The old axiom about learning from one's mistakes gets inscribed on the hearts of almost anyone who manages a cattle operation in very short order. That's because it seems like, no matter how much time and effort you put into managing your operation more efficiently, you end up making a plethora of mistakes, which then leads up to a whole lot of knowledge.

If only someone would have told me how much I could have learned from others when I was 16, and/or fresh out college, I could have avoided so many wrong turns and screw-ups. Yet, thinking back, I'm sure someone did; I just didn't listen.

For instance, the older generation told us the kids would grow up too fast; to enjoy them while we could. I just nodded and smiled. Now that we're approaching the halfway or 1/3 markers in that journey with our own kids, I realize all those folks were bestowing on me the benefit of all their experience and maybe their regret.

Last weekend, I spent a pretty cool day with my eldest son. I pray it's a day he'll never forget; it's certainly a day I'll never forget. To see the passion in his eyes almost made me want to burst. I always knew my parents loved me, but I never knew how much until I had kids of my own; it was simply a point of reference I could not understand.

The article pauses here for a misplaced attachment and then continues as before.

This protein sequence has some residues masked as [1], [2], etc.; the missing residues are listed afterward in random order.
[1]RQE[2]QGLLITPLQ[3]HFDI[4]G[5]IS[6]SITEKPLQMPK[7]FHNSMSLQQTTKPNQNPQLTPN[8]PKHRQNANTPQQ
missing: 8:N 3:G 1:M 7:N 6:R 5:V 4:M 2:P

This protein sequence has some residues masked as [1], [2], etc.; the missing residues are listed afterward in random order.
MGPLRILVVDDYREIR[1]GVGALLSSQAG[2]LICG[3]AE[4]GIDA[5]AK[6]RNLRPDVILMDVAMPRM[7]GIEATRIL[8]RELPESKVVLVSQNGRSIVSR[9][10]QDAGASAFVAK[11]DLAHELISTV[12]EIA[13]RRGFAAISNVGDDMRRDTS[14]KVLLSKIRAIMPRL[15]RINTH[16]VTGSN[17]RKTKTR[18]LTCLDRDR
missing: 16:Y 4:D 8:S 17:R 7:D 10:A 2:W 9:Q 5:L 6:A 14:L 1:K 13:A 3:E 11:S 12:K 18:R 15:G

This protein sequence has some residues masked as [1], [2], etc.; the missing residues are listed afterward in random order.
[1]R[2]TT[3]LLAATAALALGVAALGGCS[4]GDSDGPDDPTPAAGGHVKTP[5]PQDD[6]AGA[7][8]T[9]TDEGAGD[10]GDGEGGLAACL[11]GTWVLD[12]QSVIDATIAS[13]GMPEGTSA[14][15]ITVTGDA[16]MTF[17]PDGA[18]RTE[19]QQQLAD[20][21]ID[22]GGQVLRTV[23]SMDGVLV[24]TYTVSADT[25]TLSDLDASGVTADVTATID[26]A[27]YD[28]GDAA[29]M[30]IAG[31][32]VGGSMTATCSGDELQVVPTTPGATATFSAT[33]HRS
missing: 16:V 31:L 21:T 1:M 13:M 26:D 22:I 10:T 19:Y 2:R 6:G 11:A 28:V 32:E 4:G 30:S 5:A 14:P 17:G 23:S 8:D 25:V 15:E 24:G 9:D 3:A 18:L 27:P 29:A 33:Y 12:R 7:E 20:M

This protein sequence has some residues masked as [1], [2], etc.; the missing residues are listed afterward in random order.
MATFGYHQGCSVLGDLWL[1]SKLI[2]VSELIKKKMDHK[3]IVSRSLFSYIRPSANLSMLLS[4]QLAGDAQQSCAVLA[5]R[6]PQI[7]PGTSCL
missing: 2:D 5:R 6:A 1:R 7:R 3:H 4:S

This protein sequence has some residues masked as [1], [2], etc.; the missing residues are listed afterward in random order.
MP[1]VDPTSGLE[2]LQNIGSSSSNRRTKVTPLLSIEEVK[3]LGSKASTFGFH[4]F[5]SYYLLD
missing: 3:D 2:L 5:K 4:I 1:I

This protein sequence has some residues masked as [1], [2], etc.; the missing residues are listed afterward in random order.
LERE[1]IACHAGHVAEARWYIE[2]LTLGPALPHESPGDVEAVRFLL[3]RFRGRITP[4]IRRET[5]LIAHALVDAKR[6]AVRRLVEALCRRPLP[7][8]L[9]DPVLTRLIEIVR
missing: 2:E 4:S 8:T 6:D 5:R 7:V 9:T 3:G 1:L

I'm sure someone told me when I went off to college that it wasn't about the information. It was about learning to learn, building your network, finding mentors, creating a resume, and all of that. But somehow I couldn't take it to heart. I had to work for a while to realize I wanted to go back to graduate school to make up for those shortcomings.

Someone said you have to learn to think and act like a millionaire before you can become one. I think there's something to that. And that, to me, is the cruelest thing about the good advice we get -- we're rarely at the right point in our lives to both hear and act upon it simultaneously.

All I know is I'm going to listen a lot more, especially to those who have already been down the road I want to travel. Here's hoping you can live this upcoming week, in a way that will please your maker and yourself, and that will be built upon all the wisdom of the past.
-- Troy Marshall